Boredom is often a signal that something does not feel meaningful, said Erin Westgate, an assistant professor of psychology at the University of Florida, who studies boredom. Emotions “act as these quick automatic signals that provide feedback for what we’re doing,” she said. In boredom’s case, “it’s a way that our body and mind are alerting us that something is wrong.”
The pandemic, however, limited what we can do to make things feel right.
Nearly a quarter of people who were employed in January teleworked or worked from home because of the pandemic, according to government data.
Foot traffic at places people go to entertain themselves, like movie theaters, restaurants and museums, plummeted more than 50 percent in the early days of pandemic lockdowns and remains roughly 25 percent below pre-pandemic levels, according to an analysis by SafeGraph.
The U.S. National Pandemic Emotional Impact Report, a study conducted in May, found that 53 percent of those surveyed said they were more bored during the pandemic than before it.
Feeling bored may result in different kinds of behaviors, like increasing novelty seeking and increasing reward sensitivity, Ms. Westgate said.
“If you’re looking at the pros and cons of a decision, it’s making those pros more salient,” she said.
It can also increase risk-taking and impulsivity, and makes people want to seek out not just something else to do but something meaningful.
This swirl of reactions to boredom can help explain the GameStop phenomenon, Ms. Westgate said. Investing in the stock was not just an act that felt engaging, powered by a propensity for taking risks and the excitement of reward, but also something that felt meaningful: For many traders, it was a form of protest.
Investing as a way of coping with pandemic boredom has also fueled an amateur day-trading boom more broadly. New accounts at online brokers like E-Trade, Charles Schwab and Robinhood exploded.
Like all emotions, boredom provides us not just with information to act on; it also works through anticipation. With boredom, which is generally considered a bad feeling, we may be making certain decisions during the pandemic — about what we buy or do, for instance — in the hopes of staving it off.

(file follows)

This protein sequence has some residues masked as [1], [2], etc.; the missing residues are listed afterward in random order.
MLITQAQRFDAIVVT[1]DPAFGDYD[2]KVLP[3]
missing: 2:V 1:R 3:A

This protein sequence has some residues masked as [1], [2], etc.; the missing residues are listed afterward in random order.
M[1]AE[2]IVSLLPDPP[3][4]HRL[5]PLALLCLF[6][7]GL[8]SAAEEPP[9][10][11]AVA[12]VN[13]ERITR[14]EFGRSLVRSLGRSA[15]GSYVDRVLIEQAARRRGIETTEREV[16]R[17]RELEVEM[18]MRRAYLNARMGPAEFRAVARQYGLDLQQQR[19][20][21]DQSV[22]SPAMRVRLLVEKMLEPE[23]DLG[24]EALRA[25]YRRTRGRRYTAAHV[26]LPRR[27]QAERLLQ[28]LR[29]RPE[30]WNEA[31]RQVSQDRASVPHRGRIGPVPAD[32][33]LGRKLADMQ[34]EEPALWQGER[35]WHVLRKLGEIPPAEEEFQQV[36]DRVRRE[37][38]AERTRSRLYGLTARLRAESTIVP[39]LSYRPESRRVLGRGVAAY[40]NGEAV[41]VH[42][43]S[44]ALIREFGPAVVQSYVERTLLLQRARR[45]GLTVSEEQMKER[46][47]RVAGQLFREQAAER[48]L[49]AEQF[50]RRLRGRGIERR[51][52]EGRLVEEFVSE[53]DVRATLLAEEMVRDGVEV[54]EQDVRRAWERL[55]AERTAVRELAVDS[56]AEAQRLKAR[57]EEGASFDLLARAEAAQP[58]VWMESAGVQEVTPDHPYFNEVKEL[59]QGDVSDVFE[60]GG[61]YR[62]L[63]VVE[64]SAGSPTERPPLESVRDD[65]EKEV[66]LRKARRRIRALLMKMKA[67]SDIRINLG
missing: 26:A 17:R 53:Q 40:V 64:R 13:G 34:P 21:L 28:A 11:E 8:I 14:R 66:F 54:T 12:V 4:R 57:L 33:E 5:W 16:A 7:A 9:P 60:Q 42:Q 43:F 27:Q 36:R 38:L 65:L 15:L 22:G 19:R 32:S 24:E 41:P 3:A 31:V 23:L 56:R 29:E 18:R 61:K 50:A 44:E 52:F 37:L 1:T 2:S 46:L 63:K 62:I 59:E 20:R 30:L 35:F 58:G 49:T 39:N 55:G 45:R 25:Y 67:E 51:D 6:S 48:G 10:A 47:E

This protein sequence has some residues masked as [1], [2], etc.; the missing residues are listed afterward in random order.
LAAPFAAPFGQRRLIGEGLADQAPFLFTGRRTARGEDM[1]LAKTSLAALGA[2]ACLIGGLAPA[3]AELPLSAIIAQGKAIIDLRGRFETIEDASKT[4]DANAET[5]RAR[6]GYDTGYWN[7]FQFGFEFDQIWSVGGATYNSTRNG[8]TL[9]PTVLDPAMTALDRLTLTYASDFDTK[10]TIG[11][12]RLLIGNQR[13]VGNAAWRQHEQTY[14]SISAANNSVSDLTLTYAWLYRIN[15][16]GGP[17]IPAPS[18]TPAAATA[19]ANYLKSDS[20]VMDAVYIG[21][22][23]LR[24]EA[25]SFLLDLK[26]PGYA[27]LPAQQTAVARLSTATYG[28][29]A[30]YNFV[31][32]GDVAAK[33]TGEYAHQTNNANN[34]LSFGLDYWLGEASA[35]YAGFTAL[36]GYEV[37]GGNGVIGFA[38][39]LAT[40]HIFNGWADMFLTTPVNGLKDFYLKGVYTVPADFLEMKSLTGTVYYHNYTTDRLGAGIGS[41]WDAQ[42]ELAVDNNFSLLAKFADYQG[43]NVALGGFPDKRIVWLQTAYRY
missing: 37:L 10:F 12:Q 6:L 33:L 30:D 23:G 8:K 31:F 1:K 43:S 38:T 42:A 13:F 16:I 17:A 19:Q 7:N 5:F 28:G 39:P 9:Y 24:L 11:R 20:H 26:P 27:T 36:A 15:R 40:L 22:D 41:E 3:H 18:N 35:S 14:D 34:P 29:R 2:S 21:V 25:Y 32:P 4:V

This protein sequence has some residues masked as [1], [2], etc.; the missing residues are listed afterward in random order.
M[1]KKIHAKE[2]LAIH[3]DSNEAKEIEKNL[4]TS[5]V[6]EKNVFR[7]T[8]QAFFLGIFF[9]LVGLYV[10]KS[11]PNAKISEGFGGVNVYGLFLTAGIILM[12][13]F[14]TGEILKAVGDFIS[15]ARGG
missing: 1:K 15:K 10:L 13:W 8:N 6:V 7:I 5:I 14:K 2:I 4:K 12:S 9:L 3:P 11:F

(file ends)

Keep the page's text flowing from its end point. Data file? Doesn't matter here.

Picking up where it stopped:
Early in the pandemic, bread-making fervor prompted stores across the country to sell out of yeast. Puzzle sales have skyrocketed. Gardening has taken off as a hobby. Scotts Miracle-Gro sales increased more than 30 percent for the fiscal year that ended in September, to a record $4.13 billion. The newfound interest in lockdown gardening spurred the company to run its first Super Bowl commercial.
Home improvement, too, has boomed. According to the NPD Group, 81 percent of consumers in the United States purchased home improvement products in the six months than ended in November. Sherwin-Williams said it had record sales in the fourth quarter and for the year, in part because of strong performances in its do-it-yourself and residential repaint businesses. Pandemic boredom evidently has nothing on watching paint dry.
There has also been an increase in sales of things like video games to keep us occupied, as well as things to help relieve the stress of the pandemic (and, perhaps, boredom from being at home), including self-help books, candles and messaging appliances. Sales of loaf pans jumped nearly 60 percent last year.
Boredom may be driving people to more self-destructive behavior as well, though even that has economic implications. A study in September by American Addiction Centers, “Booze vs. Boredom,” reported that one-third of those surveyed said boredom during the pandemic had prompted them to drink more. Alcohol sales have soared.
It is possible that not being bored during certain periods of the day is also making people less productive, said Bec Weeks, who worked as a senior adviser for the Behavioural Economics Team of the Australian government and is a co-founder of a behavioral science app called Pique.
Research has shown that mind-wandering, an activity that can happen during periods of boredom, can result in greater productivity. But during the pandemic, some of the best opportunities for mind-wandering, like the daily commute to work, have been lost for the millions of people now working from home.
“Even in those moments when we used to be bored, there were often a lot of things going on that we didn’t realize,” Ms. Weeks said.
Pandemic boredom, however, could be reorienting the economy.
Sandi Mann, a psychologist who has written a book called “The Science of Boredom,” said boredom could lead people and businesses to become more creative.
“That’s what downtime and boredom does,” she said. “It forces us to think differently because that’s what we do when we have time to think.”